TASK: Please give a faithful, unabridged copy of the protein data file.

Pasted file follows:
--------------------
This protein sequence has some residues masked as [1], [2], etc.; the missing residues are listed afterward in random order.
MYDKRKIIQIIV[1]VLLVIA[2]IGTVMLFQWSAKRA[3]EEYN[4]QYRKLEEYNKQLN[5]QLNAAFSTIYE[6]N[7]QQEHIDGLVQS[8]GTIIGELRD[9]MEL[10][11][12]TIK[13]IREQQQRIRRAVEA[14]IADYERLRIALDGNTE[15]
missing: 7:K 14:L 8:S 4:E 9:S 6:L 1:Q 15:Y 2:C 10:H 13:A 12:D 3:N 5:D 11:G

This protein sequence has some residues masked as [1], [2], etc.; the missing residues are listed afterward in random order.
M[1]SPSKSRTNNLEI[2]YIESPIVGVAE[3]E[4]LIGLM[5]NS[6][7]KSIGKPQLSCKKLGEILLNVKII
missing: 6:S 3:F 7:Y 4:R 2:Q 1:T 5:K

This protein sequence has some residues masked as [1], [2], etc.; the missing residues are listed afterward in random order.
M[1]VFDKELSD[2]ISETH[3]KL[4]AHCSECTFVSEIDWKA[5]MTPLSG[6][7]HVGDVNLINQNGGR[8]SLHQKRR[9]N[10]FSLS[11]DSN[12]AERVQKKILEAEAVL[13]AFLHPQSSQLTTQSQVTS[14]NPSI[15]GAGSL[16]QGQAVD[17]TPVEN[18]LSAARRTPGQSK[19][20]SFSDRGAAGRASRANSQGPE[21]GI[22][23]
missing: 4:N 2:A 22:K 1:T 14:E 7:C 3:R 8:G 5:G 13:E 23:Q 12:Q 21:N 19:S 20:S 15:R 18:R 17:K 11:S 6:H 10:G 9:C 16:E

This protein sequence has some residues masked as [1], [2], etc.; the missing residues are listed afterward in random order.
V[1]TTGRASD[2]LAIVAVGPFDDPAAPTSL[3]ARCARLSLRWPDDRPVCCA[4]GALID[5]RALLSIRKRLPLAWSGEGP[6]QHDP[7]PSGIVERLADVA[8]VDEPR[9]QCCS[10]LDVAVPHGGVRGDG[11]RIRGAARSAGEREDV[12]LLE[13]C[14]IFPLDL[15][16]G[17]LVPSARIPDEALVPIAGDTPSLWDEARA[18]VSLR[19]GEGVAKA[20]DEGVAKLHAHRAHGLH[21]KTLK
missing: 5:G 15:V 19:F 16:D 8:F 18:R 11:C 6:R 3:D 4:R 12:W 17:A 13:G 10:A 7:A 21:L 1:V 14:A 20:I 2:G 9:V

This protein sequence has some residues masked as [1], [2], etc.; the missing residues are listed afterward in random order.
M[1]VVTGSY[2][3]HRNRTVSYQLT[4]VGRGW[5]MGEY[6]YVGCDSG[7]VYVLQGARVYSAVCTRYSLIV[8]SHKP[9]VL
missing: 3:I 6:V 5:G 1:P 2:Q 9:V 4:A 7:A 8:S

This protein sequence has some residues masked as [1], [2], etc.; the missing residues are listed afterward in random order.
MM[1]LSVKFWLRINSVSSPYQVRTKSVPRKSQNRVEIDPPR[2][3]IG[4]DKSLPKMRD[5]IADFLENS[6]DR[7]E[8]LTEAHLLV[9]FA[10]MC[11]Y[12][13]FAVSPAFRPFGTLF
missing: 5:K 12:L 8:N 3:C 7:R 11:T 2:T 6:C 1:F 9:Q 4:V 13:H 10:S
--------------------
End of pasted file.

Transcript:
This protein sequence has some residues masked as [1], [2], etc.; the missing residues are listed afterward in random order.
MYDKRKIIQIIV[1]VLLVIA[2]IGTVMLFQWSAKRA[3]EEYN[4]QYRKLEEYNKQLN[5]QLNAAFSTIYE[6]N[7]QQEHIDGLVQS[8]GTIIGELRD[9]MEL[10][11][12]TIK[13]IREQQQRIRRAVEA[14]IADYERLRIALDGNTE[15]
missing: 7:K 14:L 8:S 4:E 9:S 6:L 1:Q 15:Y 2:C 10:H 13:A 12:D 3:N 5:D 11:G

This protein sequence has some residues masked as [1], [2], etc.; the missing residues are listed afterward in random order.
M[1]SPSKSRTNNLEI[2]YIESPIVGVAE[3]E[4]LIGLM[5]NS[6][7]KSIGKPQLSCKKLGEILLNVKII
missing: 6:S 3:F 7:Y 4:R 2:Q 1:T 5:K

This protein sequence has some residues masked as [1], [2], etc.; the missing residues are listed afterward in random order.
M[1]VFDKELSD[2]ISETH[3]KL[4]AHCSECTFVSEIDWKA[5]MTPLSG[6][7]HVGDVNLINQNGGR[8]SLHQKRR[9]N[10]FSLS[11]DSN[12]AERVQKKILEAEAVL[13]AFLHPQSSQLTTQSQVTS[14]NPSI[15]GAGSL[16]QGQAVD[17]TPVEN[18]LSAARRTPGQSK[19][20]SFSDRGAAGRASRANSQGPE[21]GI[22][23]
missing: 4:N 2:A 22:K 1:T 14:E 7:C 3:R 8:G 5:G 13:E 23:Q 12:Q 21:N 19:S 20:S 15:R 18:R 17:K 11:S 6:H 10:G 9:C 16:E

This protein sequence has some residues masked as [1], [2], etc.; the missing residues are listed afterward in random order.
V[1]TTGRASD[2]LAIVAVGPFDDPAAPTSL[3]ARCARLSLRWPDDRPVCCA[4]GALID[5]RALLSIRKRLPLAWSGEGP[6]QHDP[7]PSGIVERLADVA[8]VDEPR[9]QCCS[10]LDVAVPHGGVRGDG[11]RIRGAARSAGEREDV[12]LLE[13]C[14]IFPLDL[15][16]G[17]LVPSARIPDEALVPIAGDTPSLWDEARA[18]VSLR[19]GEGVAKA[20]DEGVAKLHAHRAHGLH[21]KTLK
missing: 5:G 15:V 19:F 16:D 8:F 18:R 11:C 6:R 3:D 4:R 12:W 17:A 13:G 10:A 7:A 21:L 1:V 14:A 20:I 2:G 9:V

This protein sequence has some residues masked as [1], [2], etc.; the missing residues are listed afterward in random order.
M[1]VVTGSY[2][3]HRNRTVSYQLT[4]VGRGW[5]MGEY[6]YVGCDSG[7]VYVLQGARVYSAVCTRYSLIV[8]SHKP[9]VL
missing: 3:I 6:V 5:G 1:P 2:Q 9:V 4:A 7:A 8:S

This protein sequence has some residues masked as [1], [2], etc.; the missing residues are listed afterward in random order.
MM[1]LSVKFWLRINSVSSPYQVRTKSVPRKSQNRVEIDPPR[2][3]IG[4]DKSLPKMRD[5]IADFLENS[6]DR[7]E[8]LTEAHLLV[9]FA[10]MC[11]Y[12][13]FAVSPAFRPFGTLF
missing: 5:K 12:L 8:N 3:C 7:R 11:T 2:T 6:C 1:F 9:Q 4:V 13:H 10:S